As part of the configuration information that is associated with a job, detectors define the type of analysis that needs to be done. They also specify which fields to analyze. You can have more than one detector in a job, which is more efficient than running multiple jobs against the same data.
The X-Pack machine learning features use the concept of a bucket to divide the time series into batches for processing. The bucket span is part of the configuration information for a job. It defines the time interval that is used to summarize and model the data. This is typically between 5 minutes to 1 hour and it depends on your data characteristics. When you set the bucket span, take into account the granularity at which you want to analyze, the frequency of the input data, the typical duration of the anomalies, and the frequency at which alerting is required.
Machine learning nodes
A machine learning node is a node that has xpack.ml.enabled and node.ml set to true, which is the default behavior. If you set node.ml to false, the node can service API requests but it cannot run jobs. If you want to use X-Pack machine learning features, there must be at least one machine learning node in your cluster.
The X-Pack machine learning features include analysis functions that provide a wide variety of flexible ways to analyze data for anomalies.Most functions detect anomalies in both low and high values. In statistical terminology, they apply a two-sided test. Some functions offer low and high variations (for example, count, low_count, and high_count). These variations apply one-sided tests, detecting anomalies only when the values are low or high, depending one which alternative is used.If your data is sparse, there may be gaps in the data which means you might have empty buckets. You might want to treat these as anomalies or you might want these gaps to be ignored. Your decision depends on your use case and what is important to you. It also depends on which functions you use.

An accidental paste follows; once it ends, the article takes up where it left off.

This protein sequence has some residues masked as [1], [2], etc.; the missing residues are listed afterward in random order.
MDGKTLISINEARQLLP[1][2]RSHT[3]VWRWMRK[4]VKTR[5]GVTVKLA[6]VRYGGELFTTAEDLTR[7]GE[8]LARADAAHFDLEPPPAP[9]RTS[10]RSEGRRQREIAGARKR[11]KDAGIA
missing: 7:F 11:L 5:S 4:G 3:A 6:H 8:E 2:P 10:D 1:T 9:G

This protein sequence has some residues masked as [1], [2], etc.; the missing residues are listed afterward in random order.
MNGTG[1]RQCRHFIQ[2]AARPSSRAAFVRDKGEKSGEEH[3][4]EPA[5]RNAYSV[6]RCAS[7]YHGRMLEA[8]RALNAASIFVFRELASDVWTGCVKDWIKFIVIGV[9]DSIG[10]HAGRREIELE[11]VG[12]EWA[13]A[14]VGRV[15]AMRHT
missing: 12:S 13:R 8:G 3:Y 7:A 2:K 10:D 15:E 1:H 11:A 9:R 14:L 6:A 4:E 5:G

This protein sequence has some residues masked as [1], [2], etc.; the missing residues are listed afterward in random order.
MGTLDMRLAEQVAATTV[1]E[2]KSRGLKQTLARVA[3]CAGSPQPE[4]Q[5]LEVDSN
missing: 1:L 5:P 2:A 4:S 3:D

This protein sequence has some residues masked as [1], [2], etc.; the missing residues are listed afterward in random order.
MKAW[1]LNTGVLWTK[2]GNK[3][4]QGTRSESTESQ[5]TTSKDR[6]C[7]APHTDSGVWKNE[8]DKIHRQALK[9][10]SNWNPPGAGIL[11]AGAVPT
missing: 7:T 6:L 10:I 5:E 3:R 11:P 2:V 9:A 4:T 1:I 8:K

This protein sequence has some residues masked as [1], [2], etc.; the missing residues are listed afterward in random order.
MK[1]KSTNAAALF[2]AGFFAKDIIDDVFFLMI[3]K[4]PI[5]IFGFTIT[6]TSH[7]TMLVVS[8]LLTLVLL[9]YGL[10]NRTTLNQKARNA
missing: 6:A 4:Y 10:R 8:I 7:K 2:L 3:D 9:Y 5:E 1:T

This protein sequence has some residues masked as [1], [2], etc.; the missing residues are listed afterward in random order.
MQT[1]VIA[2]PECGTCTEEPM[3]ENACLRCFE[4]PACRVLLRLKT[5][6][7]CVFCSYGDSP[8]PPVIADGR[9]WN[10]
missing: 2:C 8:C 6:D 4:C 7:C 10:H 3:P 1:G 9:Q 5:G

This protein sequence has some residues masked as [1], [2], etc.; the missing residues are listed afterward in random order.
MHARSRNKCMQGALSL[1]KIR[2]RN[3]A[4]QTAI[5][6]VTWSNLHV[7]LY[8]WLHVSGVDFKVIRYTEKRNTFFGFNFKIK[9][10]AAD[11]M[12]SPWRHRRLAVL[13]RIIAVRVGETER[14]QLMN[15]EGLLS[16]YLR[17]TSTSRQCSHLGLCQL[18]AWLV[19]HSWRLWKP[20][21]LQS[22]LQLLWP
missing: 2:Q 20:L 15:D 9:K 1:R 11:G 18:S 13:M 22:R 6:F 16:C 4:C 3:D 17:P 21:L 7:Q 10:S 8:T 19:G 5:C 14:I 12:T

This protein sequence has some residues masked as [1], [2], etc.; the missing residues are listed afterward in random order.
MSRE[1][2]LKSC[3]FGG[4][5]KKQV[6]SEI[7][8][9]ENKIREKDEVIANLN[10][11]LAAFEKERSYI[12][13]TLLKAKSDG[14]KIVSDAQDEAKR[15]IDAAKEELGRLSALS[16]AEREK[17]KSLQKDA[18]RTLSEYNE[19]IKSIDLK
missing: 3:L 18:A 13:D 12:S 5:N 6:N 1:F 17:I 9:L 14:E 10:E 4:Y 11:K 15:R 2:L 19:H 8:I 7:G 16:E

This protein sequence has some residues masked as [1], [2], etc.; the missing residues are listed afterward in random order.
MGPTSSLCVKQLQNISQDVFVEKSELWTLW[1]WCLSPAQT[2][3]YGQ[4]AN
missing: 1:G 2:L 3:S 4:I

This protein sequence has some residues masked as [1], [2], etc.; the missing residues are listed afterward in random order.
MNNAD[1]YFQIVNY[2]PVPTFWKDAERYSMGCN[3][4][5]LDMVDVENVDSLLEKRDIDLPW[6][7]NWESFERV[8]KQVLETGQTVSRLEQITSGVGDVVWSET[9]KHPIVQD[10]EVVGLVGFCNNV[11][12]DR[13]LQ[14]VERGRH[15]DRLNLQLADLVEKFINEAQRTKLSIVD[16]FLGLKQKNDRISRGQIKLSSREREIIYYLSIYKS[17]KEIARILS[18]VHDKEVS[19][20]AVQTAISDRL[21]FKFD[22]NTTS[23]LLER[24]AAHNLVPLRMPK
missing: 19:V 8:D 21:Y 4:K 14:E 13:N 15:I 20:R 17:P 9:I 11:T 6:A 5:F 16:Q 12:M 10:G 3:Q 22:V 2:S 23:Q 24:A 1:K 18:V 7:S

Step 1: Download and install the X-pack ELK stack packages
Install Elastic search , Kibana and logstash as described in the previous blog .
Step 2: Configuration of Logstash
Start the ELK stack (Elastic , Kibana, logstatsh)
Output to a local elasticsearch server is defined. The logs are written to the default index , but we have created a dedicated index named “hanalogIndex” (always prefer to have a dedicated index) This stores the log lines as a value to elasticsearch and makes it accessible for further processing. As ML in ELK uses the timestamp of the original log, its is important to map the timestamp with the actual HANA log time stamp
Create a dedicated index
We have transferred the below log files from one of our HANA environment
Execute the Logstash with the below config file
Save the config file in the logtash bin directory and execute the below command to start Logstash
You could notice the working filter as shown below